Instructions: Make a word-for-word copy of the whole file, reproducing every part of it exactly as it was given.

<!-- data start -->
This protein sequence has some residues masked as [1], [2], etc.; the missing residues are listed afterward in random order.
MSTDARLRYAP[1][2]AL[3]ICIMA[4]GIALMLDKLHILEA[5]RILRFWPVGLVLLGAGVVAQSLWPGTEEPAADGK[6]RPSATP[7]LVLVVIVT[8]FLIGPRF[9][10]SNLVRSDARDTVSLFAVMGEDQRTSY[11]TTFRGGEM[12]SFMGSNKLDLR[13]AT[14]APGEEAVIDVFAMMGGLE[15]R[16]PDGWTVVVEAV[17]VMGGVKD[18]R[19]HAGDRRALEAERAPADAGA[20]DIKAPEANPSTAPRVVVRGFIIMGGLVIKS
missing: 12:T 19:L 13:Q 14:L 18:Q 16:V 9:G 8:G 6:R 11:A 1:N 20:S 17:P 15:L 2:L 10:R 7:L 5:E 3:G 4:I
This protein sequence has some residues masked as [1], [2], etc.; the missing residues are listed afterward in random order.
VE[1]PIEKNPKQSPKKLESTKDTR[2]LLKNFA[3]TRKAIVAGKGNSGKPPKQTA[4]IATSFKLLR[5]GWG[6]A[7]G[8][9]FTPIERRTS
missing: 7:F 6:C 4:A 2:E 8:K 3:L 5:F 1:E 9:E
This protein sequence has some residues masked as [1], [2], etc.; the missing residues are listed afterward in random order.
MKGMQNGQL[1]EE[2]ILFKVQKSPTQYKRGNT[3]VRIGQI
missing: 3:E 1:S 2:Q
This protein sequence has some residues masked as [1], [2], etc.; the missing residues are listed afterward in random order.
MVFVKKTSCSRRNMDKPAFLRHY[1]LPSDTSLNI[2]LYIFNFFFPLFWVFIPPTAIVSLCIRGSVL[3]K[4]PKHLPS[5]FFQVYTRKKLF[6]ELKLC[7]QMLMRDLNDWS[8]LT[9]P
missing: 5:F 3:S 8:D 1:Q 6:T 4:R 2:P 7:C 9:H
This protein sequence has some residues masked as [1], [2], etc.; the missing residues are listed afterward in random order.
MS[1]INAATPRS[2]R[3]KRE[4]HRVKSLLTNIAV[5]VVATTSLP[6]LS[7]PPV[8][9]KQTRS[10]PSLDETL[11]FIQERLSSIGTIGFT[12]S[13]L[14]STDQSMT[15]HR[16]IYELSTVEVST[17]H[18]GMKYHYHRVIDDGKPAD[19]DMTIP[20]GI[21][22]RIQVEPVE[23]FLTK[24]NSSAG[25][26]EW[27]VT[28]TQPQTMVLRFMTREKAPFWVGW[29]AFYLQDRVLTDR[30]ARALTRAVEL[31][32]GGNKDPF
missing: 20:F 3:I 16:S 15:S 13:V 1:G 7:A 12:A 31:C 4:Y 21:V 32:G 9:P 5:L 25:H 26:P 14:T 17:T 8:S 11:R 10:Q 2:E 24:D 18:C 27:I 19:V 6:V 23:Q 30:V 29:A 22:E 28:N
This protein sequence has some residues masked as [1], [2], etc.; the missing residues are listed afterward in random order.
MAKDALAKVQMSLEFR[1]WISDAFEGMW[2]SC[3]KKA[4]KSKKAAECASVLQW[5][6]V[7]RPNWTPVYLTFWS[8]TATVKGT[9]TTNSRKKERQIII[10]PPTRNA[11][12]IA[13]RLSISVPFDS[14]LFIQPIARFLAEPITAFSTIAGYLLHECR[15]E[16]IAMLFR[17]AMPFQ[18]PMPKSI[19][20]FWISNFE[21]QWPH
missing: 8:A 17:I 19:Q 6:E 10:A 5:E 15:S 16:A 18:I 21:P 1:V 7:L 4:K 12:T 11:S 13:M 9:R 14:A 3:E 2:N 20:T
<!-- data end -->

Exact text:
This protein sequence has some residues masked as [1], [2], etc.; the missing residues are listed afterward in random order.
MSTDARLRYAP[1][2]AL[3]ICIMA[4]GIALMLDKLHILEA[5]RILRFWPVGLVLLGAGVVAQSLWPGTEEPAADGK[6]RPSATP[7]LVLVVIVT[8]FLIGPRF[9][10]SNLVRSDARDTVSLFAVMGEDQRTSY[11]TTFRGGEM[12]SFMGSNKLDLR[13]AT[14]APGEEAVIDVFAMMGGLE[15]R[16]PDGWTVVVEAV[17]VMGGVKD[18]R[19]HAGDRRALEAERAPADAGA[20]DIKAPEANPSTAPRVVVRGFIIMGGLVIKS
missing: 12:T 19:L 13:Q 14:L 18:Q 16:V 9:G 8:G 6:R 11:A 1:N 20:S 17:P 15:L 2:L 10:R 7:L 5:E 3:G 4:I
This protein sequence has some residues masked as [1], [2], etc.; the missing residues are listed afterward in random order.
VE[1]PIEKNPKQSPKKLESTKDTR[2]LLKNFA[3]TRKAIVAGKGNSGKPPKQTA[4]IATSFKLLR[5]GWG[6]A[7]G[8][9]FTPIERRTS
missing: 7:F 6:C 4:A 2:E 8:K 3:L 5:F 1:E 9:E
This protein sequence has some residues masked as [1], [2], etc.; the missing residues are listed afterward in random order.
MKGMQNGQL[1]EE[2]ILFKVQKSPTQYKRGNT[3]VRIGQI
missing: 3:E 1:S 2:Q
This protein sequence has some residues masked as [1], [2], etc.; the missing residues are listed afterward in random order.
MVFVKKTSCSRRNMDKPAFLRHY[1]LPSDTSLNI[2]LYIFNFFFPLFWVFIPPTAIVSLCIRGSVL[3]K[4]PKHLPS[5]FFQVYTRKKLF[6]ELKLC[7]QMLMRDLNDWS[8]LT[9]P
missing: 5:F 3:S 8:D 1:Q 6:T 4:R 2:P 7:C 9:H
This protein sequence has some residues masked as [1], [2], etc.; the missing residues are listed afterward in random order.
MS[1]INAATPRS[2]R[3]KRE[4]HRVKSLLTNIAV[5]VVATTSLP[6]LS[7]PPV[8][9]KQTRS[10]PSLDETL[11]FIQERLSSIGTIGFT[12]S[13]L[14]STDQSMT[15]HR[16]IYELSTVEVST[17]H[18]GMKYHYHRVIDDGKPAD[19]DMTIP[20]GI[21][22]RIQVEPVE[23]FLTK[24]NSSAG[25][26]EW[27]VT[28]TQPQTMVLRFMTREKAPFWVGW[29]AFYLQDRVLTDR[30]ARALTRAVEL[31][32]GGNKDPF
missing: 20:F 3:I 16:S 15:S 13:V 1:G 7:A 12:A 31:C 4:Y 21:V 32:G 9:P 5:L 25:H 26:P 14:T 17:T 8:S 11:R 10:Q 2:E 24:D 18:C 27:I 19:V 6:V 23:Q 30:V 29:A 22:E 28:N
This protein sequence has some residues masked as [1], [2], etc.; the missing residues are listed afterward in random order.
MAKDALAKVQMSLEFR[1]WISDAFEGMW[2]SC[3]KKA[4]KSKKAAECASVLQW[5][6]V[7]RPNWTPVYLTFWS[8]TATVKGT[9]TTNSRKKERQIII[10]PPTRNA[11][12]IA[13]RLSISVPFDS[14]LFIQPIARFLAEPITAFSTIAGYLLHECR[15]E[16]IAMLFR[17]AMPFQ[18]PMPKSI[19][20]FWISNFE[21]QWPH
missing: 8:A 17:I 19:Q 6:E 10:A 5:E 15:S 16:A 18:I 21:P 1:V 7:L 4:K 12:T 11:S 13:M 9:R 14:A 3:E 2:N 20:T